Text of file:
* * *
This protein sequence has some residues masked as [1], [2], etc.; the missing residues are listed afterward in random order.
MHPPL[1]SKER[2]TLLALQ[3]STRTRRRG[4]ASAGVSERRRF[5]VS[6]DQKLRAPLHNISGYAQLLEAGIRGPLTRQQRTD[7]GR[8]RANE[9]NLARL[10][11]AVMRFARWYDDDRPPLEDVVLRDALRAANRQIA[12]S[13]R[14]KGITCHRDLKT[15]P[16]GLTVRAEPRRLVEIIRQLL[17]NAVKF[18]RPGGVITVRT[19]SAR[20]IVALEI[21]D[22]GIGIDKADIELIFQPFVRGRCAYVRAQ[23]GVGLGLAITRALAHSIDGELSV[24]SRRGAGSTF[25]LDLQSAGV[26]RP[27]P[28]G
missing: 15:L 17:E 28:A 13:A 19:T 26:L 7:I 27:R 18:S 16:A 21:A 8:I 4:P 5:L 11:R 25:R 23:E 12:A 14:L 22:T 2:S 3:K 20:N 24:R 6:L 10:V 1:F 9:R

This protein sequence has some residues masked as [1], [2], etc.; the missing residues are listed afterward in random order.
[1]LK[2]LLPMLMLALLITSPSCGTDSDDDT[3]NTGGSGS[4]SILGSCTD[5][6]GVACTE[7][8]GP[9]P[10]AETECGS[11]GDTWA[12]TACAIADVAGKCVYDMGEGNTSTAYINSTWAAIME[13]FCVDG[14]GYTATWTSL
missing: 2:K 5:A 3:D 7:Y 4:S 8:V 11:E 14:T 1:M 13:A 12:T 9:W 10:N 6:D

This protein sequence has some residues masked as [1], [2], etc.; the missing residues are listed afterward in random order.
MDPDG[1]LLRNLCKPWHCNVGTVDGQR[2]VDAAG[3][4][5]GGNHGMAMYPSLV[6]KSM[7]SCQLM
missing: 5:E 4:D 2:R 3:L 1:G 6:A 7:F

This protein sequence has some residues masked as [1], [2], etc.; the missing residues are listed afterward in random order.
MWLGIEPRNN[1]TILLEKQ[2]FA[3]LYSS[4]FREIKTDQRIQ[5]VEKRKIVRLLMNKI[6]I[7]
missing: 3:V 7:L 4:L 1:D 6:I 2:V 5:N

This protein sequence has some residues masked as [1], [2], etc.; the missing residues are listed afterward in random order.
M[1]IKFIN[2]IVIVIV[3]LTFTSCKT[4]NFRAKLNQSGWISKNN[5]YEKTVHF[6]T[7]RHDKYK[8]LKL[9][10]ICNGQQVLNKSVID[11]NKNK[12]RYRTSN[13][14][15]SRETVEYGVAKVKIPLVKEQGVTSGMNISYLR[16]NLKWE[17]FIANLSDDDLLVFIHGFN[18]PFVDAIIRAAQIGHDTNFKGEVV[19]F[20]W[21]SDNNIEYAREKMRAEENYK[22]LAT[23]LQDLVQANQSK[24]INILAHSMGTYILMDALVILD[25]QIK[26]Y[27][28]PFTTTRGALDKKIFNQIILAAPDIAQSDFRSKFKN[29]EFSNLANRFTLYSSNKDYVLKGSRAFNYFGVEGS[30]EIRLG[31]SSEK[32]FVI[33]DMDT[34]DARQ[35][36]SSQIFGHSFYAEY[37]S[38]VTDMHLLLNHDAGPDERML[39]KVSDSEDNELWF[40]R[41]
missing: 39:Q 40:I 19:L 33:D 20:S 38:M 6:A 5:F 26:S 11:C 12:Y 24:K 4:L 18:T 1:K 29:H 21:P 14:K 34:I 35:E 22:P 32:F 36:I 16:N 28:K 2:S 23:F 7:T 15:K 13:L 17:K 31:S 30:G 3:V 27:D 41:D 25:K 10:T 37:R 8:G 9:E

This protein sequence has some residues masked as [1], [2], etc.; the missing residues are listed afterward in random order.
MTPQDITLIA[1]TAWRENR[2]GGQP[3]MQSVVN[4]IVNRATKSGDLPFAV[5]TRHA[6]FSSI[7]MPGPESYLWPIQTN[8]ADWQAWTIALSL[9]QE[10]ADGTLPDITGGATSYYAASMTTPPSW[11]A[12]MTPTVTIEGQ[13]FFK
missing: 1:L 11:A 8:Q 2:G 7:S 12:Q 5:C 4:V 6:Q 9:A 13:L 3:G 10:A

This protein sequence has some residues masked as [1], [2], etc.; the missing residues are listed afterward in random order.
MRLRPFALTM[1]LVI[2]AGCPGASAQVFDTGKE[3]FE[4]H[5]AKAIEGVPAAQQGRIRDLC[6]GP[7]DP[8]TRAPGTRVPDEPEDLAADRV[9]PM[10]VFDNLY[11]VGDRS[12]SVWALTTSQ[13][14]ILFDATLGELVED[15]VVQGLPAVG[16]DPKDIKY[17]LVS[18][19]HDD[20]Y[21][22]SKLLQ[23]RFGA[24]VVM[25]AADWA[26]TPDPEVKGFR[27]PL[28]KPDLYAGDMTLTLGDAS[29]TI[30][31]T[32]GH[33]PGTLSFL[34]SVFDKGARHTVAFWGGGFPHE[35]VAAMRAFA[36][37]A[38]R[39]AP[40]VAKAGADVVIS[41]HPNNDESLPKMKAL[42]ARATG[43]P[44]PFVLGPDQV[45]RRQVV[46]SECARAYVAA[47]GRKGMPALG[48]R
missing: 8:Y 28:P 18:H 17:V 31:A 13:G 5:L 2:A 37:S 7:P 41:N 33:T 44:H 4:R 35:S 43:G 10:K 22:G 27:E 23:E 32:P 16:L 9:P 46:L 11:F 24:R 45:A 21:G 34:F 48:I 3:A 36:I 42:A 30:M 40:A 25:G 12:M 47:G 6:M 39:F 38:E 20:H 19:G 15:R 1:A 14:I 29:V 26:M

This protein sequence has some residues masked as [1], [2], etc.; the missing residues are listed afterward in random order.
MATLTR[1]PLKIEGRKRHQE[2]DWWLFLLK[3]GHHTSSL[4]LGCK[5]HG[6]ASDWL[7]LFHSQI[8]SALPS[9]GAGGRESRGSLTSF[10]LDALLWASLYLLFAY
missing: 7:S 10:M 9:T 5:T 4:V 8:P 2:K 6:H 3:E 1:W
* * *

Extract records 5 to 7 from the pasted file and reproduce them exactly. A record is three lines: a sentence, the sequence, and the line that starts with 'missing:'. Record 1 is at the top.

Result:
This protein sequence has some residues masked as [1], [2], etc.; the missing residues are listed afterward in random order.
M[1]IKFIN[2]IVIVIV[3]LTFTSCKT[4]NFRAKLNQSGWISKNN[5]YEKTVHF[6]T[7]RHDKYK[8]LKL[9][10]ICNGQQVLNKSVID[11]NKNK[12]RYRTSN[13][14][15]SRETVEYGVAKVKIPLVKEQGVTSGMNISYLR[16]NLKWE[17]FIANLSDDDLLVFIHGFN[18]PFVDAIIRAAQIGHDTNFKGEVV[19]F[20]W[21]SDNNIEYAREKMRAEENYK[22]LAT[23]LQDLVQANQSK[24]INILAHSMGTYILMDALVILD[25]QIK[26]Y[27][28]PFTTTRGALDKKIFNQIILAAPDIAQSDFRSKFKN[29]EFSNLANRFTLYSSNKDYVLKGSRAFNYFGVEGS[30]EIRLG[31]SSEK[32]FVI[33]DMDT[34]DARQ[35][36]SSQIFGHSFYAEY[37]S[38]VTDMHLLLNHDAGPDERML[39]KVSDSEDNELWF[40]R[41]
missing: 39:Q 40:I 19:L 33:D 20:S 38:M 6:A 5:F 26:S 11:C 12:Y 24:K 4:L 18:T 1:K 29:H 21:P 14:K 34:I 35:E 22:P 32:F 36:I 16:N 28:K 2:S 23:F 7:T 15:K 13:L 17:K 31:S 30:G 3:V 27:D 41:D 25:K 10:T 37:R 8:G 9:E

This protein sequence has some residues masked as [1], [2], etc.; the missing residues are listed afterward in random order.
MTPQDITLIA[1]TAWRENR[2]GGQP[3]MQSVVN[4]IVNRATKSGDLPFAV[5]TRHA[6]FSSI[7]MPGPESYLWPIQTN[8]ADWQAWTIALSL[9]QE[10]ADGTLPDITGGATSYYAASMTTPPSW[11]A[12]MTPTVTIEGQ[13]FFK
missing: 1:L 11:A 8:Q 2:G 7:S 12:Q 5:C 4:V 6:Q 9:A 13:L 3:G 10:A

This protein sequence has some residues masked as [1], [2], etc.; the missing residues are listed afterward in random order.
MRLRPFALTM[1]LVI[2]AGCPGASAQVFDTGKE[3]FE[4]H[5]AKAIEGVPAAQQGRIRDLC[6]GP[7]DP[8]TRAPGTRVPDEPEDLAADRV[9]PM[10]VFDNLY[11]VGDRS[12]SVWALTTSQ[13][14]ILFDATLGELVED[15]VVQGLPAVG[16]DPKDIKY[17]LVS[18][19]HDD[20]Y[21][22]SKLLQ[23]RFGA[24]VVM[25]AADWA[26]TPDPEVKGFR[27]PL[28]KPDLYAGDMTLTLGDAS[29]TI[30][31]T[32]GH[33]PGTLSFL[34]SVFDKGARHTVAFWGGGFPHE[35]VAAMRAFA[36][37]A[38]R[39]AP[40]VAKAGADVVIS[41]HPNNDESLPKMKAL[42]ARATG[43]P[44]PFVLGPDQV[45]RRQVV[46]SECARAYVAA[47]GRKGMPALG[48]R
missing: 8:Y 28:P 18:H 17:V 31:A 13:G 5:L 2:A 37:S 7:P 41:N 33:T 44:H 4:R 35:S 43:G 10:K 22:G 27:E 23:E 32:P 16:L 9:P 46:L 11:F 24:R 45:A 21:G 34:F 48:I 3:A 36:I 42:A 30:M 40:A 25:G 12:M 47:G 6:M 39:F 38:E 20:H 19:G 15:R 1:A 14:I 29:V 26:M